It’s open season on wild cats Down Under.
Over the next five years Australia will slaughter two million feral felines as part of a plan to protect native animals from the "efficient predators," which have been a “major contributor” to the extinction of at least 27 mammals since they were introduced to Australia by Europeans more than 200 years ago. (You can blame them for exterminating the lesser bilby and desert bandicoot.)
There are at least 20 million feral cats prowling Australia, and together they kill an estimated 75 million native animals every day.
With the survival of more than 100 native animals at risk from the marauding moggies (that's Australian for cats), the government has decided to take drastic action to prevent Australia's already worrying extinction record from getting worse.
The “Threatened Species Strategy” will target roughly 10 percent of the feral cat population and will involve a mixture of baiting, trapping and shooting the predatory pussycats. It also involves establishing “safe havens” for threatened species.
The government will track the numbers of cats killed with the “Feral Cat Scan” smartphone app. So you can follow along at home, if that's your kind of thing.
But the eradication plan has raised the hackles of animal lovers and welfare advocates around the world, some of whom have described the cull as “animal genocide.”
The cats have some celebrity defenders, as you'd expect.
Former actress turned animal rights defender Brigitte Bardot wrote to Australian Environment Minister Greg Hunt shortly after the cull was first announced in July saying it was “scandalous” and “barbaric." She implored the government to neuter the wild animals instead of killing them.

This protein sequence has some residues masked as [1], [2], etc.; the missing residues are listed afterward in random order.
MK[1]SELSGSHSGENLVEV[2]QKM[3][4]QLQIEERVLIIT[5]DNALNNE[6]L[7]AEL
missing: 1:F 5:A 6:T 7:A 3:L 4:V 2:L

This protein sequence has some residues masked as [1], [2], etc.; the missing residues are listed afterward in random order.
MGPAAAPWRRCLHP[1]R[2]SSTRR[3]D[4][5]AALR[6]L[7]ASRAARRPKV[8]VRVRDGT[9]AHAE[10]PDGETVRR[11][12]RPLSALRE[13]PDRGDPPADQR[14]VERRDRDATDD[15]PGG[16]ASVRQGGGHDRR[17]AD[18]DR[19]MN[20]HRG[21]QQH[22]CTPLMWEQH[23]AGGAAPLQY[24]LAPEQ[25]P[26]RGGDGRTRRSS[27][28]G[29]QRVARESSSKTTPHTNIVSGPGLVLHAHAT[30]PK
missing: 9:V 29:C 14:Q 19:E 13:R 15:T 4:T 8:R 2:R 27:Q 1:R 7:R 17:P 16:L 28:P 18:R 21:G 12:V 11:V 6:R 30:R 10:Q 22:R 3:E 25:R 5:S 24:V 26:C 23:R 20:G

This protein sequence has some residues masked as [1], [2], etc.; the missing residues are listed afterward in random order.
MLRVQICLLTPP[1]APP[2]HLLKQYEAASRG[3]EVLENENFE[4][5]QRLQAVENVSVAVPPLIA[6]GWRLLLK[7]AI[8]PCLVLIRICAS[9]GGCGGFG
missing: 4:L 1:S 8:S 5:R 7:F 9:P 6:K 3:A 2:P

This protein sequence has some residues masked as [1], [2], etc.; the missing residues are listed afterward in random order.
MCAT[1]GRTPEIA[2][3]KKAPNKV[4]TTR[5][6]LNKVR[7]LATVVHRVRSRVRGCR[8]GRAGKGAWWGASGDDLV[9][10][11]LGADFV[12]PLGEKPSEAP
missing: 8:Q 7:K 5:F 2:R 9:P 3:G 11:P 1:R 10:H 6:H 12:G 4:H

More recently, Steven Morrissey, the former lead singer of English rock band The Smiths, said the plan was “idiocy” and described the feral cats as "two million smaller versions of Cecil the Lion.”
Australian officials formally responded this month to their celebrity critics.
Gregory Andrews, who has been appointed Australia’s threatened species commissioner and whose duties will involve overseeing the cull, wrote letters to both Bardot and Morrissey defending the extermination program, the Guardian reports.
“Our native species are simply not equipped to coexist with feral cats; they did not evolve alongside predators like the feral cat. As a result, they are highly vulnerable to this threat and need our help,” Andrews said.
Debate about the controversial plan is likely to continue for as long as it takes to kill two million cats. On Tuesday, The New York Times' Editorial Board weighed in. The paper defended the cull, saying we must defend "the diversity and health of the species with which we share our planet," and urged Australia to "use the least painful methods to cull the cats."
While feral cats are the main victims of this latest extermination, they're not the only animals that should be looking over their shoulders.
Foxes, rats and rabbits are also on the government's list of "invasive species" in need of "management."